THE FOUR COURTS ON INNS QUAY
The Four Courts is Ireland’s most prominent courts building, located on Inns Quay in Dublin. The Four Courts is the principal seat of the Supreme Court, the Court of Appeal, the High Court and the Dublin Circuit Court. Until 2010 the building also housed the Central Criminal Court; this is now located in the Criminal Courts of Justice building.
The Battle of Dublin was a week of street battles in Dublin from 28 June to 5 July 1922 that marked the beginning of the Irish Civil War. Six months after the Anglo-Irish Treaty ended the recent Irish War of Independence, it was fought between the forces of the new Provisional Government and a section of the Irish Republican Army (IRA) that opposed the Treaty. The Irish Citizen Army also became involved in the Battle, supporting the anti-Treaty IRA in the O’Connell Street area. The fighting began with an assault by Provisional Government forces on the Four Courts building, and ended in a decisive victory for the Provisional Government.
Inside the Four Courts building were 12 members of the Irish Republican Army Executive, including Chief-of-Staff Joe McKelvey, Director of Engineering Rory O’Connor and Quartermaster General Liam Mellows. The garrison consisted of roughly 180 men drawn from the 1st and 2nd Battalions of the IRA’s 1st Dublin Brigade, commanded by Commandant Paddy O’Brien, armed for the most part only with small arms (rifles, five Thompson submachine guns and two Lewis light machine guns) apart from one captured armoured car, which they named “The Mutineer”. The members of the IRA Army Executive were the political leaders of the garrison, but served as common soldiers under the command of Ernie O’Malley, commander of the IRA’s 2nd Southern Division. The Anti-Treaty side fortified the Four Courts to some extent, planting mines around the complex and barricading the doors and windows, but their leadership ordered them not to fire first, in order to retain the moral high ground, and so the Free State troops were allowed to surround the Four Courts.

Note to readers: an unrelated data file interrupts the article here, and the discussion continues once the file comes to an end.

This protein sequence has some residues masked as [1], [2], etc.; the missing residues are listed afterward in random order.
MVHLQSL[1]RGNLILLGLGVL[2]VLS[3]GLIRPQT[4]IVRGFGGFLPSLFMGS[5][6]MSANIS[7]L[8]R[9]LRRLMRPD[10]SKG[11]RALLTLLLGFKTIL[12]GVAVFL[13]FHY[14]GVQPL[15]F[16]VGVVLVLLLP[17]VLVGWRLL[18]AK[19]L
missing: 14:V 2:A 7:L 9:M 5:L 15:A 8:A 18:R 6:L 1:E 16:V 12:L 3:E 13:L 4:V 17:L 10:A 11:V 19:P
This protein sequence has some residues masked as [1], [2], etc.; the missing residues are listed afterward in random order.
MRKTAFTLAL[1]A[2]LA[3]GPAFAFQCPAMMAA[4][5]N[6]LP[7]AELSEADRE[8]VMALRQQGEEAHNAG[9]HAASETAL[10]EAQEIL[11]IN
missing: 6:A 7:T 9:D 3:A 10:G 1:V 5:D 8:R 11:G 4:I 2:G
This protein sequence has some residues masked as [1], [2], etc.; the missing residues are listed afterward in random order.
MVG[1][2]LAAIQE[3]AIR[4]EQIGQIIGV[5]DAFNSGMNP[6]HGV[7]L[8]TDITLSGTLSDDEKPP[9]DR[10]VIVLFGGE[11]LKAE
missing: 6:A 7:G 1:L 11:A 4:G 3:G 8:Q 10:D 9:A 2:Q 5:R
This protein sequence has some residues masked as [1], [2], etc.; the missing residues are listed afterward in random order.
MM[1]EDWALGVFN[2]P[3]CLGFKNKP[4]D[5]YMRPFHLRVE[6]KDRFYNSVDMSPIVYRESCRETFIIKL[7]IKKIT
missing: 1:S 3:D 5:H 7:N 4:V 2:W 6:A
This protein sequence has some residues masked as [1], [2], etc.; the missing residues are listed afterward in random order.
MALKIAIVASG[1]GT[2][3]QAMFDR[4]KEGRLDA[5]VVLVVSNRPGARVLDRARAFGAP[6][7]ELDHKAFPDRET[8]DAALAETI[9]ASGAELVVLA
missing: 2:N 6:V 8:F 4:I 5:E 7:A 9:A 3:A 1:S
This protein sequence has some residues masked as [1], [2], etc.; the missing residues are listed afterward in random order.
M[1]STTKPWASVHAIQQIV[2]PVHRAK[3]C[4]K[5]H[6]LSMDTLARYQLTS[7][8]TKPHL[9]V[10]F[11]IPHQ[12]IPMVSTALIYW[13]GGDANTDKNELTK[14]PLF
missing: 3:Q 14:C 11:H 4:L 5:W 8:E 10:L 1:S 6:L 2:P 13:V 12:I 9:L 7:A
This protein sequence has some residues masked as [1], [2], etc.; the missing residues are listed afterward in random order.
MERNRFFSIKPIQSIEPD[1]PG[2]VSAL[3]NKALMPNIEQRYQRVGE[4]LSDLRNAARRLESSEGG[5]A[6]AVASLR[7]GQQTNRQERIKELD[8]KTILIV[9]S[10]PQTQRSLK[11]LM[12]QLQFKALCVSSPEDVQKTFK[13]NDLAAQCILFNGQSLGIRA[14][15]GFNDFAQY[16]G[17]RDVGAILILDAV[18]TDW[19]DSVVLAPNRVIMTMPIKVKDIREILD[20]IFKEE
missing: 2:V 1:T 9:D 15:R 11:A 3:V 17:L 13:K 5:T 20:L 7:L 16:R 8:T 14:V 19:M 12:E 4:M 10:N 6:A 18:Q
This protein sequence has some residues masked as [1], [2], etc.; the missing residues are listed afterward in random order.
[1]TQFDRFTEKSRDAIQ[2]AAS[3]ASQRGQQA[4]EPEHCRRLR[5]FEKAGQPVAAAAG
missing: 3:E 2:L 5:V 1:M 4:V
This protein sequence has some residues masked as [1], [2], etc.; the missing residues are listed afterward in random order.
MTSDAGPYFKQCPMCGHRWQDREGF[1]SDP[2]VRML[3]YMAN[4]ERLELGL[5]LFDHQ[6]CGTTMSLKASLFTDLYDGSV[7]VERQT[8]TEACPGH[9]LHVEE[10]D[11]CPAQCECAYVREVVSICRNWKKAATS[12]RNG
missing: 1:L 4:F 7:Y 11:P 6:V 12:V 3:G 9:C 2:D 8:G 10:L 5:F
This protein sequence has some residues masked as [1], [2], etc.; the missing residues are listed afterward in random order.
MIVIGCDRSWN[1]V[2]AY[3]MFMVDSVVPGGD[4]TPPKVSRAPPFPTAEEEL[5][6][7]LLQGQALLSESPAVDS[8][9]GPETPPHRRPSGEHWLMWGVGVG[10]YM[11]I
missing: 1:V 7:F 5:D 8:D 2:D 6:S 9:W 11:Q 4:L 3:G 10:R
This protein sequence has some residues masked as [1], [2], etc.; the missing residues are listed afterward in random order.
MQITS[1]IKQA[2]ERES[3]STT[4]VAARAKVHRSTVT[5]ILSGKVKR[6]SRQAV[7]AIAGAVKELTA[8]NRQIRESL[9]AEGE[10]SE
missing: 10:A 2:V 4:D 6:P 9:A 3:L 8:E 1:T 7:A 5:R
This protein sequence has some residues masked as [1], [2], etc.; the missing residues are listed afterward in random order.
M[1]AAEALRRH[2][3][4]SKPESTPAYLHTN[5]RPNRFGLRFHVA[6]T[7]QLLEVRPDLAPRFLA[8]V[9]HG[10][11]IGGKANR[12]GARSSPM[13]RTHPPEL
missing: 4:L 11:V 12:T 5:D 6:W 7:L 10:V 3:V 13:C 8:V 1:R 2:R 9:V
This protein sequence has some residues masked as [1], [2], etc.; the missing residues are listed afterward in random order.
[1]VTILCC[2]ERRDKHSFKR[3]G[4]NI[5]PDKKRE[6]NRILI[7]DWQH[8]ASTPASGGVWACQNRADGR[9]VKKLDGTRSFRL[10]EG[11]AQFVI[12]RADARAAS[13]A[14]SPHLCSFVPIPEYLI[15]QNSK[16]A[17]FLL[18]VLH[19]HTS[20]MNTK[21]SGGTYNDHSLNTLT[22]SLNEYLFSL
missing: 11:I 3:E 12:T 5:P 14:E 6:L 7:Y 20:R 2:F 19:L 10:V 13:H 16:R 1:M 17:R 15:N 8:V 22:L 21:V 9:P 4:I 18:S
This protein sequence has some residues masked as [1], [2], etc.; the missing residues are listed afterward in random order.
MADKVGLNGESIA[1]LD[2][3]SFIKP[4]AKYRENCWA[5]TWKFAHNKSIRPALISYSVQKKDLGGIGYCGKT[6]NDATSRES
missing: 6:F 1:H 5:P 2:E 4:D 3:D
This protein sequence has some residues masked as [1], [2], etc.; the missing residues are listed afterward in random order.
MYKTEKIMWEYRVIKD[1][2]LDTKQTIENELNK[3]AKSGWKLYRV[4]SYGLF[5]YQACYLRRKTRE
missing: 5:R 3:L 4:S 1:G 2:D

After the first day’s bombardment proved ineffective, the British gave the Free State two more 18-pounder cannon and proffered 60-pounder howitzers along with an offer to bomb the Four Courts from the air. Collins turned down the latter two offers because of the risk of causing heavy civilian casualties. On the 29th, Free State troops stormed the eastern wing of the Four Courts, losing three killed and 14 wounded and taking 33 prisoners. The republicans’ armoured car, “The Mutineer”, was disabled and abandoned by its crew. Early the next day Paddy O’Brien was injured by shrapnel and Ernie O’Malley took over military command in the Four Courts. By this time the shelling had caused the Four Courts to catch fire. In addition, orders arrived from Oscar Traynor, the anti-treaty IRA commander in Dublin, for the Four Courts garrison to surrender, as he could not reach their position to help them. At 3:30 p.m. on 30 June, O’Malley surrendered the Four Courts to Brig. Gen. Paddy Daly of the Free State’s Dublin Guard unit. Three of the republican garrison had died in the siege.
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